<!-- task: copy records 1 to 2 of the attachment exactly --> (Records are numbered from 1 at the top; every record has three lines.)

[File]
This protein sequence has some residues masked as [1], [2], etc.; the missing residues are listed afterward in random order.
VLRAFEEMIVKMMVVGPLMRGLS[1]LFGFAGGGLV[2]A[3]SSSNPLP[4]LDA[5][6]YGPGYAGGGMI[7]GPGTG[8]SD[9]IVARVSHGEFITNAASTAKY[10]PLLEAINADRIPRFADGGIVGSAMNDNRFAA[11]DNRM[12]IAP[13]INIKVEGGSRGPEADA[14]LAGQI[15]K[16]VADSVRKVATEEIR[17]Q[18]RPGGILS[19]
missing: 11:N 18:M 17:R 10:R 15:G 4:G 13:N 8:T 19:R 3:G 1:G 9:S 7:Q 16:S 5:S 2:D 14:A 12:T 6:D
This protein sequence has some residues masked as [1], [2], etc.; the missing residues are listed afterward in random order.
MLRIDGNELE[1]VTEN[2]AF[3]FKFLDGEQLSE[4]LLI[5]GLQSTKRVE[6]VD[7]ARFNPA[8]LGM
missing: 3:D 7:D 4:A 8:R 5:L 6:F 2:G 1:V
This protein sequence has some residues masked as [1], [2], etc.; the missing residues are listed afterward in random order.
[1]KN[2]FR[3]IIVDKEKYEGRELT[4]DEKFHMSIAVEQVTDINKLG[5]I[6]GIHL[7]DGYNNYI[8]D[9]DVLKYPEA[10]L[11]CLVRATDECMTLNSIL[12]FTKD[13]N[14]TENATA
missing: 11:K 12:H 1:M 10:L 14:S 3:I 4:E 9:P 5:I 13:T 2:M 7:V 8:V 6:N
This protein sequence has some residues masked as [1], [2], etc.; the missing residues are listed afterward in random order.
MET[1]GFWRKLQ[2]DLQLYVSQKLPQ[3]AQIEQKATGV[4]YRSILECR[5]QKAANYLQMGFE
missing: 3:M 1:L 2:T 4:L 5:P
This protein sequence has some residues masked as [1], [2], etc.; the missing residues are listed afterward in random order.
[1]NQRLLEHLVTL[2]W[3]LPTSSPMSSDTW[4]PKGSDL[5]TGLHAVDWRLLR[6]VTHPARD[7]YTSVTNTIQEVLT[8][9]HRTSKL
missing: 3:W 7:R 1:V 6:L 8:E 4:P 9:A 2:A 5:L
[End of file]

This protein sequence has some residues masked as [1], [2], etc.; the missing residues are listed afterward in random order.
VLRAFEEMIVKMMVVGPLMRGLS[1]LFGFAGGGLV[2]A[3]SSSNPLP[4]LDA[5][6]YGPGYAGGGMI[7]GPGTG[8]SD[9]IVARVSHGEFITNAASTAKY[10]PLLEAINADRIPRFADGGIVGSAMNDNRFAA[11]DNRM[12]IAP[13]INIKVEGGSRGPEADA[14]LAGQI[15]K[16]VADSVRKVATEEIR[17]Q[18]RPGGILS[19]
missing: 11:N 18:M 17:R 10:R 15:G 4:G 13:N 8:T 19:R 3:G 1:G 9:S 7:Q 16:S 5:S 2:D 14:A 12:T 6:D
This protein sequence has some residues masked as [1], [2], etc.; the missing residues are listed afterward in random order.
MLRIDGNELE[1]VTEN[2]AF[3]FKFLDGEQLSE[4]LLI[5]GLQSTKRVE[6]VD[7]ARFNPA[8]LGM
missing: 3:D 7:D 4:A 8:R 5:L 6:F 2:G 1:V